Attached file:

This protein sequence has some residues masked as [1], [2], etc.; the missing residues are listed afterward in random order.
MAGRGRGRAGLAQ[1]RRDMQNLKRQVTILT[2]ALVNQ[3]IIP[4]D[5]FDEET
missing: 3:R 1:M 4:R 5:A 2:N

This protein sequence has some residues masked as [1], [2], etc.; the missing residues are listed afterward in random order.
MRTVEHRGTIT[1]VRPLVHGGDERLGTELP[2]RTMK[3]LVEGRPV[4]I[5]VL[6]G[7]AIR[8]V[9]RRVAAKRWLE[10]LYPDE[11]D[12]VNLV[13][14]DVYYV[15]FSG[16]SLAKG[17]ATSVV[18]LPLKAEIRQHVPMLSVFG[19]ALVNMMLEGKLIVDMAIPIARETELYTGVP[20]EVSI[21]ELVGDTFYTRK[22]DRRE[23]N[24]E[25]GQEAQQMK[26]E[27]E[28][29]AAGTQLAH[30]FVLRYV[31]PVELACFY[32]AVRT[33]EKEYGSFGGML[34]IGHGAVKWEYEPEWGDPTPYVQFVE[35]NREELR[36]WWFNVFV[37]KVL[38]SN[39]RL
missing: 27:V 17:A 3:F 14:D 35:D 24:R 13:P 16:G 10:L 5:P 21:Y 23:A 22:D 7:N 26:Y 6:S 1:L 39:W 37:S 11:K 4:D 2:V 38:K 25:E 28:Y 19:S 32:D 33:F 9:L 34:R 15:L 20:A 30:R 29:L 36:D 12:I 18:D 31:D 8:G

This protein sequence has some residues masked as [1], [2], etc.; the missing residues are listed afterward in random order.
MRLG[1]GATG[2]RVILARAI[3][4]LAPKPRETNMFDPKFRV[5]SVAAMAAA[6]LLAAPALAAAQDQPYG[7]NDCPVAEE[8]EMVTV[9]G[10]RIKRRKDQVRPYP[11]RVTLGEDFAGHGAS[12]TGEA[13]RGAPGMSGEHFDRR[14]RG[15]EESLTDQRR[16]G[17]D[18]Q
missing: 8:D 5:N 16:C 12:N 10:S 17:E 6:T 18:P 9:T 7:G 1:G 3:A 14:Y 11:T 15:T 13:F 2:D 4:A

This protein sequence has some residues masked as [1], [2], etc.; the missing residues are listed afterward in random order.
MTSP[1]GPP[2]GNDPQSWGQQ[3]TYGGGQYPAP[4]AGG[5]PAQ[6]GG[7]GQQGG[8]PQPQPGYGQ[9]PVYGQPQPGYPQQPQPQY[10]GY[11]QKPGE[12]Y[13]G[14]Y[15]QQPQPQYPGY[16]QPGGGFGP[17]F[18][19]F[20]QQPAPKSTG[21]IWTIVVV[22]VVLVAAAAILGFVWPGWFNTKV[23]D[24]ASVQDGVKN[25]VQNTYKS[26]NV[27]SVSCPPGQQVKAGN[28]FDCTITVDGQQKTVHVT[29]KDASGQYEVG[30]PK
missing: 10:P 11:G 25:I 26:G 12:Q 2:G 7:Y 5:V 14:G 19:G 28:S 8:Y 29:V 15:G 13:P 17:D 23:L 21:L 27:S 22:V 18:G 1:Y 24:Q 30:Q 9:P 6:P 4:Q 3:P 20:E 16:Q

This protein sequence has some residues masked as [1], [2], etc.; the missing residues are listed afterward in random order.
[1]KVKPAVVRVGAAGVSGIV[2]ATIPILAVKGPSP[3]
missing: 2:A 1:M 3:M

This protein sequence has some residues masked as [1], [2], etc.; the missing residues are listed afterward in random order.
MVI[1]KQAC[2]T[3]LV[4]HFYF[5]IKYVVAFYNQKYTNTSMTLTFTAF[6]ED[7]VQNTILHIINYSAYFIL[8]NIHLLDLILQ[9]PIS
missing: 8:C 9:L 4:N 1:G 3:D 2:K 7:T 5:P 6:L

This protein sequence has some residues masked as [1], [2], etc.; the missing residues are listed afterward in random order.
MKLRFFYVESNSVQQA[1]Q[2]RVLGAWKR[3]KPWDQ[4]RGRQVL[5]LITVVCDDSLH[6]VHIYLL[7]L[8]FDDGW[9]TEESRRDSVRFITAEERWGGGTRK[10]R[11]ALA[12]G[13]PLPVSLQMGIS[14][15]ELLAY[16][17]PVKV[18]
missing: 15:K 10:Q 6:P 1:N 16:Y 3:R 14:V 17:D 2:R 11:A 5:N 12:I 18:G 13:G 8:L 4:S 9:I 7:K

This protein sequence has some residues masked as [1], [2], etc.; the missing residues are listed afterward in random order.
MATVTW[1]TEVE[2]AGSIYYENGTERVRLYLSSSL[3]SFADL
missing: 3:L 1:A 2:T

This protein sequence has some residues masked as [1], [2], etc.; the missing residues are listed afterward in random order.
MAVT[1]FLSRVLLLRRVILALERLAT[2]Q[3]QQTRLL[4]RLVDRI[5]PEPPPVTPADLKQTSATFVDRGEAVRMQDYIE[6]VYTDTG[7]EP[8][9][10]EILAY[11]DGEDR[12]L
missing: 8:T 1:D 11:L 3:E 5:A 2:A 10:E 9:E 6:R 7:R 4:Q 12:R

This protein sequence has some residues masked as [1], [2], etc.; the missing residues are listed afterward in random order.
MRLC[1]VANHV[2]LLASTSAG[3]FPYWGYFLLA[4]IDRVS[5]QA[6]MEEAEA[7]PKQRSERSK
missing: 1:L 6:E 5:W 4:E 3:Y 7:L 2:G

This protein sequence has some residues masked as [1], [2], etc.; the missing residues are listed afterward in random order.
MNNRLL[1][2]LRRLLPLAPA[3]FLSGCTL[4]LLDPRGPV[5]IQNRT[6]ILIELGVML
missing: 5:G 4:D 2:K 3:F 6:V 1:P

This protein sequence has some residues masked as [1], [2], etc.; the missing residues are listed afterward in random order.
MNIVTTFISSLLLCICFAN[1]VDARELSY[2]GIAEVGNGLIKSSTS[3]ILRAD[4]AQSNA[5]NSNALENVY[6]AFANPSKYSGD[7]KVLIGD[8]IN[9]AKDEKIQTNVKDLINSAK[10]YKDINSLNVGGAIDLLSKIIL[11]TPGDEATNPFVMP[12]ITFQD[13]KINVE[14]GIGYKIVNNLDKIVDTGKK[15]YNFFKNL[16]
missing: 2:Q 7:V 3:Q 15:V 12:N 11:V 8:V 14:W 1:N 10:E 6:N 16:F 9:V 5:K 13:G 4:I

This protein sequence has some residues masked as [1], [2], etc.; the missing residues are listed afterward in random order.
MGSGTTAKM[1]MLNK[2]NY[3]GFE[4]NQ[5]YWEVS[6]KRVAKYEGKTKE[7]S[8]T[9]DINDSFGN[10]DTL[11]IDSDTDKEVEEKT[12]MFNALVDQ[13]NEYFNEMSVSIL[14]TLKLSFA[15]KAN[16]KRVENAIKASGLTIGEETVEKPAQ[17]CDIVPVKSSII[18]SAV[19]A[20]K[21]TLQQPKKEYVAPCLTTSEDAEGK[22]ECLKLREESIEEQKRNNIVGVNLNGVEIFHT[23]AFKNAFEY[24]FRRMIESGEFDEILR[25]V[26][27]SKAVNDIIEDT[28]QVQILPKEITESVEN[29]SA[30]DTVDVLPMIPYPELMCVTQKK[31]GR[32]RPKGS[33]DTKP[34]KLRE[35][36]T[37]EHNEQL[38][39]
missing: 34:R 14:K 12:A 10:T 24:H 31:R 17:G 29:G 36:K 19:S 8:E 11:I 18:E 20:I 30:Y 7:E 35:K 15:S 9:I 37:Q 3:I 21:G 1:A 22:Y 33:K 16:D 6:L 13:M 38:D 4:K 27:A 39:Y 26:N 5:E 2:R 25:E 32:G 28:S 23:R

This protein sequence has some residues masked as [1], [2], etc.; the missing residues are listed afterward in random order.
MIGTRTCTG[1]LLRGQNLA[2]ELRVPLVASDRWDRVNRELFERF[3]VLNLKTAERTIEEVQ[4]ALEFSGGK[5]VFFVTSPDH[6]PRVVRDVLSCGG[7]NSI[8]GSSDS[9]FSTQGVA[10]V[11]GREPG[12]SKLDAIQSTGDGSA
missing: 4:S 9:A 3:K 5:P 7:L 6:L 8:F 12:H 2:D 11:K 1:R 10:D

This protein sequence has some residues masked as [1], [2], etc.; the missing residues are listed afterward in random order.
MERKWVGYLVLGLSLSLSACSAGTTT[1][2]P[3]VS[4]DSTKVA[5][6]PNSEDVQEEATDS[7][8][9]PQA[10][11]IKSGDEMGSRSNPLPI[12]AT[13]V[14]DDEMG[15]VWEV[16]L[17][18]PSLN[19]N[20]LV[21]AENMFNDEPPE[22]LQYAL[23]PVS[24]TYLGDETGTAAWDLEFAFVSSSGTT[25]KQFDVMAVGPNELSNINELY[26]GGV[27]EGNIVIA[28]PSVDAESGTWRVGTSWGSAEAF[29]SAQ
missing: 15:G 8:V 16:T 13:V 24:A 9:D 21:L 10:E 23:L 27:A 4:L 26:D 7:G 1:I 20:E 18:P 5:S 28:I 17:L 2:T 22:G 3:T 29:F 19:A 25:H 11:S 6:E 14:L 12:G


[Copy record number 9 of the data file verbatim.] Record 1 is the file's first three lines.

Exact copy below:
This protein sequence has some residues masked as [1], [2], etc.; the missing residues are listed afterward in random order.
MAVT[1]FLSRVLLLRRVILALERLAT[2]Q[3]QQTRLL[4]RLVDRI[5]PEPPPVTPADLKQTSATFVDRGEAVRMQDYIE[6]VYTDTG[7]EP[8][9][10]EILAY[11]DGEDR[12]L
missing: 8:T 1:D 11:L 3:E 5:A 2:A 10:E 9:E 6:R 7:R 4:Q 12:R